The popular PEP grant program has allowed hundreds of school districts to re-energize P.E. programs with new equipment and specialized training.
By Michael Popke, January 2008
Tim McCord was bored. The year was 1999, and after two decades as a physical education teacher at Titusville (Pa.) Middle School — where classes revolved around a traditional curriculum of football in the fall, basketball in the winter, and softball and track and field in the spring — he was looking for a challenge, something to re-energize his department, his students and himself.
"I'd been doing the same things for about 20 years at that time, and I could have continued to do them standing on my head," says McCord, now chair of the physical education department for the Titusville Area School District. "I thought, 'Is it really our job to teach these kids sports skills? Or is it our job to teach them how to live healthy lives?' "
To find the answer, McCord requested permission from the district's superintendent to take a field trip to Naperville, Ill., where students at Central High School were among the first in the country to participate in physical education classes that actually improved more than their ball-handling skills. There, he saw instructors incorporating high-tech fitness equipment and detailed health-risk assessments into everyday P.E. classes.
No longer bored, McCord returned to Titusville — a small and economically stressed community in which half of all students at the time were eligible for free or reduced school-lunch programs — and shared his findings with the school board. The next thing he knew, McCord was handed a check for $30,000 (10 times the district's entire physical education budget that year) to revamp the middle school's P.E. department with cardiovascular-fitness and strength-training equipment, along with plenty of heart-rate monitors. With the following year came another check, this one for $40,000 to replicate the middle school's program at Titusville High School. One year later, the district gave McCord an additional $10,000 to purchase fitness-assessment machines for both schools.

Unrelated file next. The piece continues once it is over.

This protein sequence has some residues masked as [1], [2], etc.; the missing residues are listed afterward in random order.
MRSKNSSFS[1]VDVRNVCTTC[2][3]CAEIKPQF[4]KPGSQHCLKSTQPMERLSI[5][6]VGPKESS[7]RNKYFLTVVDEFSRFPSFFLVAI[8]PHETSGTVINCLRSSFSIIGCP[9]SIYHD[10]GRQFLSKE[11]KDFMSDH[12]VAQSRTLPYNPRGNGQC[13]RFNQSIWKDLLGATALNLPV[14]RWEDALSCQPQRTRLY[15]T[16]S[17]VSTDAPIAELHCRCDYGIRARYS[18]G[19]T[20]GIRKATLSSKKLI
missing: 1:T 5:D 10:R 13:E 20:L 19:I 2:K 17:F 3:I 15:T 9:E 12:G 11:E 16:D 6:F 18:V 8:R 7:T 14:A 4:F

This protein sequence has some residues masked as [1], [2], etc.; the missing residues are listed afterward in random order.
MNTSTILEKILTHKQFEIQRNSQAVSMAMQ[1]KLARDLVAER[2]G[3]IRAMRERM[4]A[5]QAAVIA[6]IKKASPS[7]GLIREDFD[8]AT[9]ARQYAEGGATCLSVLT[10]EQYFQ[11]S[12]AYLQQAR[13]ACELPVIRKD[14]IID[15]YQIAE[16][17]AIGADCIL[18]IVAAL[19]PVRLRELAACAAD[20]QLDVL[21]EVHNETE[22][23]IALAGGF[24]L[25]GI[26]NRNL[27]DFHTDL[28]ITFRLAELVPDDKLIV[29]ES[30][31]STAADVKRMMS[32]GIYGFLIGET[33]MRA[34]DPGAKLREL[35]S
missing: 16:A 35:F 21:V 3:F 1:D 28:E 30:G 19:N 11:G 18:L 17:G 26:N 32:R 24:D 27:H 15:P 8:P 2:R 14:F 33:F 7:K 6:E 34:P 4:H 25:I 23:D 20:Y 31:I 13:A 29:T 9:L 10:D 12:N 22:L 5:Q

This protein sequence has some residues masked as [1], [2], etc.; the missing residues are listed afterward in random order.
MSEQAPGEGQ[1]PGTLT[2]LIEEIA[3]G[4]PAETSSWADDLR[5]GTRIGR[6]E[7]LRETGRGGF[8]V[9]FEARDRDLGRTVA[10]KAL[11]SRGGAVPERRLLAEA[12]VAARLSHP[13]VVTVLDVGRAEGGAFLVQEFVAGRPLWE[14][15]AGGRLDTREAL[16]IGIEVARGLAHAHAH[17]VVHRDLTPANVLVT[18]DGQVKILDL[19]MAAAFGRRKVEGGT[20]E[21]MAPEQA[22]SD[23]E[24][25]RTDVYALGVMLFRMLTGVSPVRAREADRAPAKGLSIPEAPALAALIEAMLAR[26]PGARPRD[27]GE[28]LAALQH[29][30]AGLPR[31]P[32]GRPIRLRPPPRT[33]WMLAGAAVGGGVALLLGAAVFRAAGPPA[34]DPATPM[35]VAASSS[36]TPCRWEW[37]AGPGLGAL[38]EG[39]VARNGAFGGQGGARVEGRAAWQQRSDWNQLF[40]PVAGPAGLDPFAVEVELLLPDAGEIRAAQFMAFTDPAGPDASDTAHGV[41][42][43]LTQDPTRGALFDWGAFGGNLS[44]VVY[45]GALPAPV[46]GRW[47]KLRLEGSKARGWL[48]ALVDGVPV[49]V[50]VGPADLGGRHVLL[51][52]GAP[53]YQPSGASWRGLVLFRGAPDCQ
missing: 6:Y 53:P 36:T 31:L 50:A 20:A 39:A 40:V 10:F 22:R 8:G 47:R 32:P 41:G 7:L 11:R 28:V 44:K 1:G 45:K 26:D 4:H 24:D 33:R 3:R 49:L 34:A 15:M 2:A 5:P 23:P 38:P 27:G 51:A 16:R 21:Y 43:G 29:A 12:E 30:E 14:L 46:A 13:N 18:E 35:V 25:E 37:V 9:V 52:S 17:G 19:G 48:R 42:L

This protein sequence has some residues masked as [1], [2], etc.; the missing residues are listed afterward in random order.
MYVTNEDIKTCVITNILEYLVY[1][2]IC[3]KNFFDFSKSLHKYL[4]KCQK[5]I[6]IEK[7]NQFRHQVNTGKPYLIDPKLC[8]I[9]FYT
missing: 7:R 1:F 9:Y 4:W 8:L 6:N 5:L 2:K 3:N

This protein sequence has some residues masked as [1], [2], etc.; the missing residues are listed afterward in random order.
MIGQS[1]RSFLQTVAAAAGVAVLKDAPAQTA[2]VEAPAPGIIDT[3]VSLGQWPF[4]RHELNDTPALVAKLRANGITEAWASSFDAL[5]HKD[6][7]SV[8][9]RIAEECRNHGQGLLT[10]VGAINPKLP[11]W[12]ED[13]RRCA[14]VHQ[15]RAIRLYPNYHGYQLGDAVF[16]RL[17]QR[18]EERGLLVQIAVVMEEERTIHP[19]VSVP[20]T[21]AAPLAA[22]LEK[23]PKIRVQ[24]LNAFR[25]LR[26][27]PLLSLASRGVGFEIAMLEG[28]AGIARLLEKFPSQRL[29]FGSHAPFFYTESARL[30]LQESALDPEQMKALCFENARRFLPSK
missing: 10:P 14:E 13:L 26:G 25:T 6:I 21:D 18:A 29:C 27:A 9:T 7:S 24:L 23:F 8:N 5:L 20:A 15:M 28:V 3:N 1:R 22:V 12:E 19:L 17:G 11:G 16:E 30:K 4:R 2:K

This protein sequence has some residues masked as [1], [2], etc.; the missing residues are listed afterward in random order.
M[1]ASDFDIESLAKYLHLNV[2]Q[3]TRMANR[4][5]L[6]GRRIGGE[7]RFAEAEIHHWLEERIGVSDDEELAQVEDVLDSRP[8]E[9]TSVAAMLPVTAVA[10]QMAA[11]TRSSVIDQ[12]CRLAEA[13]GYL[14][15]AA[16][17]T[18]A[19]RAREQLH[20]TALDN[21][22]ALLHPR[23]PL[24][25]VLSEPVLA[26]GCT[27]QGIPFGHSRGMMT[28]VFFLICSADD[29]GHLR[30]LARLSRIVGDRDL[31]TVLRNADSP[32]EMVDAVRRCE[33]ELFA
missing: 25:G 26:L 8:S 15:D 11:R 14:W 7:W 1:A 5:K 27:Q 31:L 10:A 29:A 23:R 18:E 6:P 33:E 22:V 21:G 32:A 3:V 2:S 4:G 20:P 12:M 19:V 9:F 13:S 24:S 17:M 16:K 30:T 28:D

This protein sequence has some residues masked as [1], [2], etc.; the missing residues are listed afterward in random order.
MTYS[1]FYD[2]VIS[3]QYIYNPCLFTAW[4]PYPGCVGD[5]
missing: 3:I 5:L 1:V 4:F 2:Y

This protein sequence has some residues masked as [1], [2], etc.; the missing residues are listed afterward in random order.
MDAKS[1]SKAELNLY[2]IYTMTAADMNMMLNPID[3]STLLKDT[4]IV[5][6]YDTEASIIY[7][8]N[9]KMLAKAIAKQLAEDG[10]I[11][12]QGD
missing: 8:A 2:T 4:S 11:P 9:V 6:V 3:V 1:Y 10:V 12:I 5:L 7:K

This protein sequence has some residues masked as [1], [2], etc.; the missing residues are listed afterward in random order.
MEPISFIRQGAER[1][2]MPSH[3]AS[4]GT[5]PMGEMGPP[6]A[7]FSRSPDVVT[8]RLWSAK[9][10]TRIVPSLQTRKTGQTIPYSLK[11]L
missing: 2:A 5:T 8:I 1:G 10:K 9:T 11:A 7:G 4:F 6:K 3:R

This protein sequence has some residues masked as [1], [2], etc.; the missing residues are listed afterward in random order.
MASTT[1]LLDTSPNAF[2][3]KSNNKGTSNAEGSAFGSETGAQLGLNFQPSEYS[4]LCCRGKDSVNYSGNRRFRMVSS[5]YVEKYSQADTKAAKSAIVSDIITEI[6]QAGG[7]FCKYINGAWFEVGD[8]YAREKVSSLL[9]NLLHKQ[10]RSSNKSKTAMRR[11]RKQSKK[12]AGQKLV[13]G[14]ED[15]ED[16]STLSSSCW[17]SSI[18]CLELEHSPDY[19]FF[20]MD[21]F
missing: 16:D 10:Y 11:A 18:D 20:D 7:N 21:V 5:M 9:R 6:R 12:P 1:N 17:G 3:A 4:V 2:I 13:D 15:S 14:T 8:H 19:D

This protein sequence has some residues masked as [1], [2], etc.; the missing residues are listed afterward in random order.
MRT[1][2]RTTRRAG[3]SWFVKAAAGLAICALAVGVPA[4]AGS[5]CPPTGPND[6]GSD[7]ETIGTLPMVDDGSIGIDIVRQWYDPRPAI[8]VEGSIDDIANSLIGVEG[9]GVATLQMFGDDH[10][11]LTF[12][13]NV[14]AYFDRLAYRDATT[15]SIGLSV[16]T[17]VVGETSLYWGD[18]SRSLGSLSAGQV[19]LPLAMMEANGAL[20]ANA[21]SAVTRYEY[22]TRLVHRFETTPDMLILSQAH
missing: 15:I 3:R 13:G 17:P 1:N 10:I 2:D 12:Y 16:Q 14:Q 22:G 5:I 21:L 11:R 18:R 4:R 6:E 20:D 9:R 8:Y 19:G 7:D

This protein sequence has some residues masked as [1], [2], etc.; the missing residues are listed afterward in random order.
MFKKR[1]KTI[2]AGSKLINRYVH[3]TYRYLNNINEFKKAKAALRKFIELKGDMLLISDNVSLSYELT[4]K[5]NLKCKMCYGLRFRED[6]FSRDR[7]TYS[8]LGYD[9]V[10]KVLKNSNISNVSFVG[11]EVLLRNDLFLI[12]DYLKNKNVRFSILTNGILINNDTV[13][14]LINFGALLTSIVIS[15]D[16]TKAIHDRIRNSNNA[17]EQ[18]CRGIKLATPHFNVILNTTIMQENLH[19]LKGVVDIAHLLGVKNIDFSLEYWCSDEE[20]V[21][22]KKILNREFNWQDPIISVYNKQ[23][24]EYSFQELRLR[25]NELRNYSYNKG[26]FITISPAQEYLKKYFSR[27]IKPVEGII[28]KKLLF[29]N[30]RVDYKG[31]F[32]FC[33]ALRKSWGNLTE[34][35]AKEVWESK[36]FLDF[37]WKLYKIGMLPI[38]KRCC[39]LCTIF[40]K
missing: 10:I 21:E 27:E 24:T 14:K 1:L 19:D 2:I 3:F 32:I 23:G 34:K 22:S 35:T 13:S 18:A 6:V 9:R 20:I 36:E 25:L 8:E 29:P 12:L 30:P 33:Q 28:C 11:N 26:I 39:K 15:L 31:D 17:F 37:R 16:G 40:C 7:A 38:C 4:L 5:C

Then, in 2003, the district was awarded $342,000 from the federal government in the form of a Carol M. White Physical Education Program (PEP) grant, which funded repairs and upgrades to existing equipment, added climbing or traversing walls at every school in the district, and expanded overall P.E. programming. Then came the clincher: The high school's principal rearranged for the daily schedule to expand from eight classes to nine, shifting periods from 43 minutes to 40 and making room for daily P.E. sessions.
"All I did was explain to our school board that our physical education program was going nowhere," McCord says. "Now I don't think our kids understand how good they have it."